There’s more to making a program than writing code. Begin by focusing on the importance of the header and special commands. Then consider how to use comments as “pseudocode” to design the structure that a particular program should follow. Finally, explore the crucial strategy of testing as you go, rather than when the program is complete and errors made near the start are harder to track down.

29 min
C++ Loops and Iteration

06: C++ Loops and Iteration

Harness the power of loops, which are sections of code that repeat until a specified computation is complete. Focus on two main types of loops: while loops and for loops, with the latter being a compact way to make the loop occur a set number of times. Learn how to prevent infinite loops, and see how scope allows you to have separate variables inside and outside loops.

31 min
Importing C++ Functions and Libraries

07: Importing C++ Functions and Libraries

The secret for building an enormous program such as Windows, with millions of lines of code, is that it draws on ready-made code libraries. Investigate the options that libraries offer, from choosing random numbers to performing complex mathematical operations. Learn how to access a code library, and get tips for finding additional resources beyond the C++ standard libraries.

30 min
Arrays for Quick and Easy Data Storage

08: Arrays for Quick and Easy Data Storage

In the first of two lectures on storing large amounts of data, learn the utility of arrays. An array is a collection of variables of the same type. Find out how to declare an array of variables and how to provide an index, which permits access to a specific value within the array. Finally, probe the “out-of-bounds” error that can arise with arrays and see how it led to a notorious security breach.

33 min
Vectors for Safe and Flexible Data Storage

09: Vectors for Safe and Flexible Data Storage

Continue your study of data storage strategies by looking at vectors, which handle variables in much the same way as arrays but with distinct advantages, including the ability to change the size of a data structure dynamically. Learn how and when to use vectors, and discover that vectors offer a convenient fix for the out-of-bounds error introduced in the previous lecture.

32 min
C++ Strings for Manipulating Text

10: C++ Strings for Manipulating Text

Go beyond numbers to see how letters and punctuation are used in data strings, which are ordered sequences of characters. Examine string literals, which are specific fixed sequences of text; and string variables, which are the main way to process and control text data, such as names and addresses. Learn how to search, alphabetize, and concatenate string variables in C++.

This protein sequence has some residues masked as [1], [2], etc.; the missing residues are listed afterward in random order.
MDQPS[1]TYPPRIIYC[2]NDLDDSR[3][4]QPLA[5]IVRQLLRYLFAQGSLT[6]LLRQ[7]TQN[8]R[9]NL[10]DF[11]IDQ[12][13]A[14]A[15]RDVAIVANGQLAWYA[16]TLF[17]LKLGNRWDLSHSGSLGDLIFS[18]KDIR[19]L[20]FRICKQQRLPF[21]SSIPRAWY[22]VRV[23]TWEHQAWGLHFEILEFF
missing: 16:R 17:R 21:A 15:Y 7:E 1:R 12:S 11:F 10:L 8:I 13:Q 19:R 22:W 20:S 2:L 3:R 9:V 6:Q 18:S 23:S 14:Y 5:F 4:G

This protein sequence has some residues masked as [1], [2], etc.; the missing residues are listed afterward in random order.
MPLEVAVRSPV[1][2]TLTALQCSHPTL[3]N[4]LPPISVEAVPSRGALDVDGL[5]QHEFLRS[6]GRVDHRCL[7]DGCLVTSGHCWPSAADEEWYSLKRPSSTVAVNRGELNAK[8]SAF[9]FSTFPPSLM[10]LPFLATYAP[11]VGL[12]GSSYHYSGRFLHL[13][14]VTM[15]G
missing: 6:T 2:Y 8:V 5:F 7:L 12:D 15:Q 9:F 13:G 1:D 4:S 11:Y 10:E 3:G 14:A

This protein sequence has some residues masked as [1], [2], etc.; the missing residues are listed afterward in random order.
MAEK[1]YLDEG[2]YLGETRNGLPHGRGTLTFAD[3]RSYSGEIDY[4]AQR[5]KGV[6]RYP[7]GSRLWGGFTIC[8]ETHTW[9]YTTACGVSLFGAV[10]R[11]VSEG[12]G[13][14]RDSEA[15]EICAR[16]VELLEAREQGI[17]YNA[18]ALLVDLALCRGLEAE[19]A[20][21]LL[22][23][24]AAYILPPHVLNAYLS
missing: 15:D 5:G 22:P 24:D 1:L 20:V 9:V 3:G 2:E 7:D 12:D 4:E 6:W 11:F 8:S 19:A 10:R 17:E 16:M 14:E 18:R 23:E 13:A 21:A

33 min
Files and Stream Operators in C++

11: Files and Stream Operators in C++

Data files are collections of information that are accessed and manipulated through a program. See how data streaming techniques you’ve already used apply to reading and writing files with the library fstream. Discover that you’ve already been using an entity that will become increasingly important in the course: objects, which are entities combining variables and functions.

32 min
Top-Down Design and Using a C++ Debugger

12: Top-Down Design and Using a C++ Debugger

Get to know the vital task of debugging—finding and fixing errors in your code. First, consider the advantages of top-down design, where a complex task is divided into manageable sub-tasks, as opposed to the bottom-up approach that lets complexity emerge more organically, if less predictably. See how incremental development helps in debugging through tools such as the breakpoint and step-over commands.

29 min
Creating Your Own Functions in C++

13: Creating Your Own Functions in C++

Functions serve as ready-made, self-contained units of code that perform a particular task, such as solving an equation, enumerating a list, or even something as simple as closing a file. Prepare for the intensive use of functions in the rest of the course by learning the basic commands that allow you to create your own functions. Get your feet wet with several examples.

30 min
Expanding What Your Functions Can Do in C++

14: Expanding What Your Functions Can Do in C++

A parameter is a piece of data used as input into a function. Discover how to create two functions, each with the same name, but with different numbers of parameters—an approach called overloading. Also look at different ways to “pass” parameters to produce an output, either preserving the parameter’s value (pass by value) or changing it (pass by reference).

31 min
Systematic Debugging, Writing Exceptions

15: Systematic Debugging, Writing Exceptions

Dig deeper into debugging, learning to employ a tool called exception handling. An exception is a special note that something has gone wrong in a program. Know how to follow up these crucial clues. Also zero in on the six major steps of debugging: isolate the error, narrow down the failure point, identify the problem, fix the problem, re-test, and look for similar cases.